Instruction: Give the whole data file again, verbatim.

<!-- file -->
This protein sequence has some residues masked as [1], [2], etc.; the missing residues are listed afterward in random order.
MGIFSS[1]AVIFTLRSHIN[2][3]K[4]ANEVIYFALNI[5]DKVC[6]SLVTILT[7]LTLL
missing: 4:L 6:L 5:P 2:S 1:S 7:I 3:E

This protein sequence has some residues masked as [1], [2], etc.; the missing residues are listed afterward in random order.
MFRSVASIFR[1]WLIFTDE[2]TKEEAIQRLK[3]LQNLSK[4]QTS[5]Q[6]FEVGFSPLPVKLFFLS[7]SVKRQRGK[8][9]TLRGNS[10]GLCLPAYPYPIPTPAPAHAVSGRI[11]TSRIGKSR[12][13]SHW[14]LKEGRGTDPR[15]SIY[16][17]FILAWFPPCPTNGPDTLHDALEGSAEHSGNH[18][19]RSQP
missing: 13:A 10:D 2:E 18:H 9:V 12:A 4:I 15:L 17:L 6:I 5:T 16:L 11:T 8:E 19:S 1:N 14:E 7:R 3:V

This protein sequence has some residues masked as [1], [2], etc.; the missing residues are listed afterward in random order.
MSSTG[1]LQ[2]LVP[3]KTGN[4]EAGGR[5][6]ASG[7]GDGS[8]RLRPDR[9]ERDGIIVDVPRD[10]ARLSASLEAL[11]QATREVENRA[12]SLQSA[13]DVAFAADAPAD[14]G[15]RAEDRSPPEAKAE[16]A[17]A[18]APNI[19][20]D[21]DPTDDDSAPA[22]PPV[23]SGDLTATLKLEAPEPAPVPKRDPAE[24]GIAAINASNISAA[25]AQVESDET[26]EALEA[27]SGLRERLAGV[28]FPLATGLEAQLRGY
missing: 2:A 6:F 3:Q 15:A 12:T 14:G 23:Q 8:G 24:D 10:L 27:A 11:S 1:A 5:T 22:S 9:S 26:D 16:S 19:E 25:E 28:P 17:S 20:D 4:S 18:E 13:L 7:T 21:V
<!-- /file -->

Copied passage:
This protein sequence has some residues masked as [1], [2], etc.; the missing residues are listed afterward in random order.
MGIFSS[1]AVIFTLRSHIN[2][3]K[4]ANEVIYFALNI[5]DKVC[6]SLVTILT[7]LTLL
missing: 4:L 6:L 5:P 2:S 1:S 7:I 3:E

This protein sequence has some residues masked as [1], [2], etc.; the missing residues are listed afterward in random order.
MFRSVASIFR[1]WLIFTDE[2]TKEEAIQRLK[3]LQNLSK[4]QTS[5]Q[6]FEVGFSPLPVKLFFLS[7]SVKRQRGK[8][9]TLRGNS[10]GLCLPAYPYPIPTPAPAHAVSGRI[11]TSRIGKSR[12][13]SHW[14]LKEGRGTDPR[15]SIY[16][17]FILAWFPPCPTNGPDTLHDALEGSAEHSGNH[18][19]RSQP
missing: 13:A 10:D 2:E 18:H 9:V 12:A 4:I 15:L 17:L 6:I 5:T 16:L 11:T 8:E 19:S 1:N 14:E 7:R 3:V

This protein sequence has some residues masked as [1], [2], etc.; the missing residues are listed afterward in random order.
MSSTG[1]LQ[2]LVP[3]KTGN[4]EAGGR[5][6]ASG[7]GDGS[8]RLRPDR[9]ERDGIIVDVPRD[10]ARLSASLEAL[11]QATREVENRA[12]SLQSA[13]DVAFAADAPAD[14]G[15]RAEDRSPPEAKAE[16]A[17]A[18]APNI[19][20]D[21]DPTDDDSAPA[22]PPV[23]SGDLTATLKLEAPEPAPVPKRDPAE[24]GIAAINASNISAA[25]AQVESDET[26]EALEA[27]SGLRERLAGV[28]FPLATGLEAQLRGY
missing: 2:A 6:F 3:Q 15:A 12:T 14:G 23:Q 8:G 24:D 10:L 27:A 11:S 1:A 5:T 22:S 9:S 26:D 16:S 19:E 25:E 28:P 17:S 20:D 4:S 18:E 13:L 7:T 21:V